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IPR investigation report doesn't hold water
An employee works at a lab of SMIC (Semiconductor Manufacturing International Corporation), a leader in IC chip manufacturing. Photo: IC
In his speech delivered at Boao Forum for Asia, President Xi Jinping stressed the importance of protecting intellectual property rights. He said China needs to better protect IPR by punishing the infringement of IPR more severely, and other countries should protect Chinese enterprises' IPR rights.
However, his words should not be misinterpreted as China bowing to pressure from the United States. Washington has launched an investigation under Section 301 of the Trade Act of 1974 alleging violations of US companies' IPR by China.
First, the Section 301 probe report accuses China of forcing foreign companies to transfer technologies by citing some investigation reports of a few US organizations, but without disclosing information on critical factors such as the sample size, selection principle, questionnaire and time of survey.
The annual survey of the American Chamber of Commerce in China, frequently quoted in the Section 301 investigation report, is suspect because of its suggestive questionnaire, small sample size and opaque research process. Ambiguous expressions such as "according to reports" and "the stakeholders hold" often appear in the Section 301 report, while evidence on the so-called transfers of technologies forced upon foreign companies by the Chinese government is nowhere to be found.
The US report criticizes the Chinese government for "providing" companies with funds for systematic investment in and acquisition of US companies and assets in a bid to "acquire" core technology. It ignores the fact that the Chinese government's encouragement to Chinese companies participating in the global competition is, to a large extent, just guidance. The accusation that the Chinese government provides domestic companies with funds to expand their operations abroad is groundless.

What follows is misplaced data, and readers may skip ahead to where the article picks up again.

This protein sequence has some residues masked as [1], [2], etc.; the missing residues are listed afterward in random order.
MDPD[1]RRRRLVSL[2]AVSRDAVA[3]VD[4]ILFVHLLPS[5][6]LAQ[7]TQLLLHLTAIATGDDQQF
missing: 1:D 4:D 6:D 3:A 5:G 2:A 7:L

Moreover, the United States' reviews of foreign capital are among the most vigorous in the world, with the review of Chinese companies being the strictest. Given these facts, Chinese enterprises' investment in and acquisition of US companies and assets cannot violate intellectual property rights or in any way harm US national security.
On the so-called worsening business environment in China mentioned in the Section 301 report, certain foreign companies have complained about the administrative procedures, including market access, investment permission and environmental impact assessment, in China. Yet owing to the government's unremitting efforts much improvement has been made on this front, as most of China's general manufacturing sector, except for sensitive fields such as national defense science and the technology industry, are open to foreign capital.
China's Government Work Report this year has explicitly said the general manufacturing sector will be further opened up, benefiting more foreign companies. Besides, last year's revision of the Catalogue of Industries for Guiding Foreign Investment has significantly reduced the restrictions on foreign capital's access to the Chinese market. The government has also established a fair competition review system, according to which all departments and local governments are limited to issue restrictive and exclusive regulations targeting foreign companies.
China, despite some problems, has been strengthening its IPR protection, and as Xi outlined in Boao, will continue to do so. The Section 301 investigation launched by the US is mainly aimed at leveraging greater access to the Chinese market for its companies.
Contrary to what the Trump administration believes, its moves will not reduce the US' trade deficits and industrial regression. On the contrary, they will aggravate them.
The better choice would be to resolve the two sides' trade differences through negotiations. And since the US started the conflict; it should take the lead to end it.
The author is chief economist at the State Information Center.

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